The Federal Government has crucially signed up to a nationally-agreed standard for dealing with PFAS clean up.
Australia’s Environment Ministers have endorsed the country’s first PFAS National Environmental Management Plan.
The plan provides governments with a framework for the environmental regulation of PFAS-contaminated materials and sites.
The plan, released late Friday, is seen as crucial for Katherine where a clean up of the leaking Tindal RAAF Base is yet to begin.
PFAS residue removed from contaminated town bore water is being stored at the base.
The Department of Defence said up to 30 drums of waste will be stored at the base over the next year.
As well, 10 square metres of PFAS waste from the Katherine swimming pool’s filtration systems will be stored alongside the drums at the base.
Contaminated water from the town’s pool was sent to the town’s sewerage ponds.
The NT Government has said it has little jurisdiction over the storage of the toxic material as it is on Commonwealth land.
“The facility that the PFAS waste is stored at is on Commonwealth land and therefore the NT EPA does not have jurisdictional control or oversight in this regard,” an EPA spokesman said last year.
“Some PFAS have been globally identified as chemicals of high concern to human health and the environment, particularly due to their persistence and bioaccumulation,” the new plan says.
The report can be found here.
Environment Ministers agreed in 2016 that all jurisdictions have a critical role to play in developing nationally consistent standards for managing environmental contamination by PFAS.
Drafting of the plan began at the Environmental Regulators PFAS summit in Melbourne last year, hosted by EPA Victoria, on behalf of EPAs Australia and New Zealand, and the Australian Government Department of the Environment and Energy.
A meeting was held on the development of the plan in Darwin late last year.
The plan places standards on the transport of PFAS residue like that being taken from Katherine’s water treatment plant to Tindal, including the decontamination of vehicles and transport containers.
Construction of the toxic dumps require liners, engineered walls and “leachate collection and detection systems”.
Siting of the dump is expected to take into account –
- geology and hydrogeology
- community and stakeholder concerns
- sensitive receptors, such as key flora and fauna
- matters of national environmental significance and those protected by state and territory legislation
- surface water, including risks from extreme weather events and flooding
- existing contamination
- ownership of the land
- local/state or territory regulations.
The environmental guide also has lots to say about the gloabl Stockhold Convention, yet to be signed.
If Australia decides to ratify the listing of PFOS, its salts and PFOS-related chemicals on the Stockholm Convention on Persistent Organic Pollutants, or future listings of other PFAS, additional actions will be required to implement the globally accepted standards outlined in the Convention for the use and management of persistent organic pollutants.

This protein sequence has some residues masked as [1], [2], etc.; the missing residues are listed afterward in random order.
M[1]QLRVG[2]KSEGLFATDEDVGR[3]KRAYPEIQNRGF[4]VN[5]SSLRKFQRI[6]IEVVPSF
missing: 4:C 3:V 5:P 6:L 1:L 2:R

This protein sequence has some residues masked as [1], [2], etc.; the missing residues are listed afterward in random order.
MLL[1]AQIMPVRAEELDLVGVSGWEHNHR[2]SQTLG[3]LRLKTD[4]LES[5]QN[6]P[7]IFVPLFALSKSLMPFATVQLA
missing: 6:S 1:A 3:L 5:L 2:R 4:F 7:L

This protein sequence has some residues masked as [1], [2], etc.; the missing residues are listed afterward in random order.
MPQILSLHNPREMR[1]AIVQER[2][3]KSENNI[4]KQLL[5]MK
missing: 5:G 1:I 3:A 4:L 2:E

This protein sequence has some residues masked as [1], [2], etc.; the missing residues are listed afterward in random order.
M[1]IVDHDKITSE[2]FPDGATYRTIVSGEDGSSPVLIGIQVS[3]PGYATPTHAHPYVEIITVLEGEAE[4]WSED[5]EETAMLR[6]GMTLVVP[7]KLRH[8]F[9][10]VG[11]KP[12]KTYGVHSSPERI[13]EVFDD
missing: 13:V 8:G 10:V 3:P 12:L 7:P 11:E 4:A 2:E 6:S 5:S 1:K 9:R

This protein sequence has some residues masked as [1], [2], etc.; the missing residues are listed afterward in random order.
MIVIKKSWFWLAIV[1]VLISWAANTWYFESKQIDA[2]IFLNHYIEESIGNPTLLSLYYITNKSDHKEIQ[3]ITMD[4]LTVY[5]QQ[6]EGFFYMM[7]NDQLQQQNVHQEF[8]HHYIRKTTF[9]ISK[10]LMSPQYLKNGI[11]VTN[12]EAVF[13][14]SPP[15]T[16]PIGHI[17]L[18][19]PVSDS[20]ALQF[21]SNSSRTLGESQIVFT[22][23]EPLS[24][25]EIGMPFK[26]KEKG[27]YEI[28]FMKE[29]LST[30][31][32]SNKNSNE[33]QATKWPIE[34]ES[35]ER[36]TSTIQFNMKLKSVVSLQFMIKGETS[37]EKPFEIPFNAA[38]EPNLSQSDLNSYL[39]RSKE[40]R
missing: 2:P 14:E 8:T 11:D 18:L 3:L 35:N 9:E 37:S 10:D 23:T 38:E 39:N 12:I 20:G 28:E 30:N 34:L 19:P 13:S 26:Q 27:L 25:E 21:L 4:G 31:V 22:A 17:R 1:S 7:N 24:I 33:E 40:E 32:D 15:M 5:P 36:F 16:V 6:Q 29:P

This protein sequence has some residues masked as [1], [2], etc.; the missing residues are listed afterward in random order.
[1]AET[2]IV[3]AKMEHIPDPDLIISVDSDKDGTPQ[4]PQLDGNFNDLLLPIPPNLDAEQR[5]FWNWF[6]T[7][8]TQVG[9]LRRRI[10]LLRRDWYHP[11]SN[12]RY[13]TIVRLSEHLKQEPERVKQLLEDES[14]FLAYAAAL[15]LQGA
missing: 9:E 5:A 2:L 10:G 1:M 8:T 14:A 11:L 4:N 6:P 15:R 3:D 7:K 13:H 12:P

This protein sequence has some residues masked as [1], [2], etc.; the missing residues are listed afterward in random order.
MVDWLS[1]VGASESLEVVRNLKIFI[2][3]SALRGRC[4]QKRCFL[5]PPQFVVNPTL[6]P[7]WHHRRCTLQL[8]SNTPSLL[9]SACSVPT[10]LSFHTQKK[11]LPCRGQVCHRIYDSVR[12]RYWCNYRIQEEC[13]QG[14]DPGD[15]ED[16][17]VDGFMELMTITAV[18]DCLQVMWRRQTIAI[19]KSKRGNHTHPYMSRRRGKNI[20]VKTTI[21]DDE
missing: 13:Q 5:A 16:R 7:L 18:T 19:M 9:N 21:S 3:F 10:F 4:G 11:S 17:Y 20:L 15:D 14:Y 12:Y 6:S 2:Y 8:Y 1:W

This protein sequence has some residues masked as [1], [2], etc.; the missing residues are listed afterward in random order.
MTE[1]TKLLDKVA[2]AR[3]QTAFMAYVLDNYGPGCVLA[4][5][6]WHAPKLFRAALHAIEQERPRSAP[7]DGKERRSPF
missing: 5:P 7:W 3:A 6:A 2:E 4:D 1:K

The Australian Government is reviewing the remaining uses of PFOS, its salts and PFOS-related chemicals as part of the ratification process.
The objective of the Stockholm Convention is to protect human health and the environment from persistent organic pollutants. PFOS, its salts and PFOS-related chemicals were listed on Annex B (restriction) of the Stockholm Convention in 2009, with continued use permitted in some applications. The Australian Government Department of the Environment and Energy is conducting a treaty-making process to inform an Australian Government decision on ratification of the listing of PFOS. The treaty-making process includes analytical, consultative and parliamentary steps.
These steps are critical to ensure any management measures deliver the desired environmental outcomes, and that potential impacts (such as economic impacts on industry) are manageable. Public consultation was undertaken in late 2017 on the Regulation Impact
Statement of options for the national phase-out of PFOS in the context of the Stockholm Convention.
PFOA, its salts and PFOA-related chemicals were nominated in 2015 for listing on the Stockholm Convention, while PFHxS, its salts and PFHxS related chemicals were nominated in 2017. The earliest date for the Convention’s decision-making body to decide on the listing of PFOA is 2019. PFHxS was assessed against the Annex D criteria by the Convention’s subsidiary scientific body, the Persistent Organic Pollutants Review Committee, in October 2017.
The Committee concluded that PFHxS meets the screening criteria for persistence, bioaccumulation, potential for long range environmental transport and evidence for adverse impacts. It will proceed to the second of three technical review stages in 2018. Australia will continue to participate in the Convention’s processes and to address any domestic implementation requirements that may result if PFOA, PFHxS or other PFAS are listed.
Ratification of the PFOS listing or future listings of PFOA, PFHxS or other PFAS in the Stockholm Convention, would mean accepting international standards for the management of these chemicals.
For PFOS, this would include requirements regarding waste that contains PFOS at a level above 50 mg/kg.
The level is much higher than current requirements.